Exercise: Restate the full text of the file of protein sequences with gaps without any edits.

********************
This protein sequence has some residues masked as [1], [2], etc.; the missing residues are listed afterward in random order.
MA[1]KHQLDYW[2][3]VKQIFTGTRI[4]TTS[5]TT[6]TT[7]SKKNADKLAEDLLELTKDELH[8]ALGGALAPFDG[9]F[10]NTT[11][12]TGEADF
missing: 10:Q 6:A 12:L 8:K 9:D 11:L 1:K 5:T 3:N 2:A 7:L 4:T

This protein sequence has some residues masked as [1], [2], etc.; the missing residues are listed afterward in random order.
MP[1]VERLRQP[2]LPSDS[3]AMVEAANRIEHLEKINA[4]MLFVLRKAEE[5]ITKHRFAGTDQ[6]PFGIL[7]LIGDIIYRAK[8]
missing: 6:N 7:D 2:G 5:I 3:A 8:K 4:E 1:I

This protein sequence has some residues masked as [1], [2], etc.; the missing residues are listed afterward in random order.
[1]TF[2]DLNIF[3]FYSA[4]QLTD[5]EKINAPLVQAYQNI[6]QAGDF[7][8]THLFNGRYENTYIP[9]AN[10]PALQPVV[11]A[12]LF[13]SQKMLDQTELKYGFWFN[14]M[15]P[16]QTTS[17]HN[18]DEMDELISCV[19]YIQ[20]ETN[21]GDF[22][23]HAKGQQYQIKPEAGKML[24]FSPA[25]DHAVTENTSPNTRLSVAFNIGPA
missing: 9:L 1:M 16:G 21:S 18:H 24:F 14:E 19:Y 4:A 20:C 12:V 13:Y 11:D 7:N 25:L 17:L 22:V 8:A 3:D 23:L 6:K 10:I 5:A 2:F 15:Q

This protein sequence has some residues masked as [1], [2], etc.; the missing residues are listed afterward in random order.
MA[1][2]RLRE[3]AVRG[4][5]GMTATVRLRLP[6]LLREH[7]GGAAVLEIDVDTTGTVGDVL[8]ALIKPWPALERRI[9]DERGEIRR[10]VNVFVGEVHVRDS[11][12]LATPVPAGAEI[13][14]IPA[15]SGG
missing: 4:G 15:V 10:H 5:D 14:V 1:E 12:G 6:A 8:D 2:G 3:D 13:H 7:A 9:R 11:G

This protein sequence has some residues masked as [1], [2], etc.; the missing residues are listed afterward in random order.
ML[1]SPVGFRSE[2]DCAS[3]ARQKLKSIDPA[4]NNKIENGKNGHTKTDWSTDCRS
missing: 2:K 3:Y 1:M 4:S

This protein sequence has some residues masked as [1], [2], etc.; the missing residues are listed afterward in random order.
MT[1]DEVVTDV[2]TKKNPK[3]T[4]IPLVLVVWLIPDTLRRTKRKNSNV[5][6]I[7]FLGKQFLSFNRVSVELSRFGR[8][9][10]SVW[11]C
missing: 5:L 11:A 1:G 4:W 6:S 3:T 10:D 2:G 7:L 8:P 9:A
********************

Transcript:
This protein sequence has some residues masked as [1], [2], etc.; the missing residues are listed afterward in random order.
MA[1]KHQLDYW[2][3]VKQIFTGTRI[4]TTS[5]TT[6]TT[7]SKKNADKLAEDLLELTKDELH[8]ALGGALAPFDG[9]F[10]NTT[11][12]TGEADF
missing: 10:Q 6:A 12:L 8:K 9:D 11:L 1:K 5:T 3:N 2:A 7:L 4:T

This protein sequence has some residues masked as [1], [2], etc.; the missing residues are listed afterward in random order.
MP[1]VERLRQP[2]LPSDS[3]AMVEAANRIEHLEKINA[4]MLFVLRKAEE[5]ITKHRFAGTDQ[6]PFGIL[7]LIGDIIYRAK[8]
missing: 6:N 7:D 2:G 5:I 3:A 8:K 4:E 1:I

This protein sequence has some residues masked as [1], [2], etc.; the missing residues are listed afterward in random order.
[1]TF[2]DLNIF[3]FYSA[4]QLTD[5]EKINAPLVQAYQNI[6]QAGDF[7][8]THLFNGRYENTYIP[9]AN[10]PALQPVV[11]A[12]LF[13]SQKMLDQTELKYGFWFN[14]M[15]P[16]QTTS[17]HN[18]DEMDELISCV[19]YIQ[20]ETN[21]GDF[22][23]HAKGQQYQIKPEAGKML[24]FSPA[25]DHAVTENTSPNTRLSVAFNIGPA
missing: 9:L 1:M 16:G 21:S 18:H 24:F 14:E 19:Y 4:A 20:C 12:V 13:Y 11:D 7:N 25:L 17:L 22:V 8:A 3:D 23:L 6:K 10:I 5:A 2:F 15:Q

This protein sequence has some residues masked as [1], [2], etc.; the missing residues are listed afterward in random order.
MA[1][2]RLRE[3]AVRG[4][5]GMTATVRLRLP[6]LLREH[7]GGAAVLEIDVDTTGTVGDVL[8]ALIKPWPALERRI[9]DERGEIRR[10]VNVFVGEVHVRDS[11][12]LATPVPAGAEI[13][14]IPA[15]SGG
missing: 4:G 15:V 10:H 5:D 14:V 1:E 12:G 6:A 8:D 2:G 3:D 13:H 7:A 9:R 11:G

This protein sequence has some residues masked as [1], [2], etc.; the missing residues are listed afterward in random order.
ML[1]SPVGFRSE[2]DCAS[3]ARQKLKSIDPA[4]NNKIENGKNGHTKTDWSTDCRS
missing: 2:K 3:Y 1:M 4:S

This protein sequence has some residues masked as [1], [2], etc.; the missing residues are listed afterward in random order.
MT[1]DEVVTDV[2]TKKNPK[3]T[4]IPLVLVVWLIPDTLRRTKRKNSNV[5][6]I[7]FLGKQFLSFNRVSVELSRFGR[8][9][10]SVW[11]C
missing: 5:L 11:A 1:G 4:W 6:S 3:T 10:D 2:G 7:L 8:P 9:A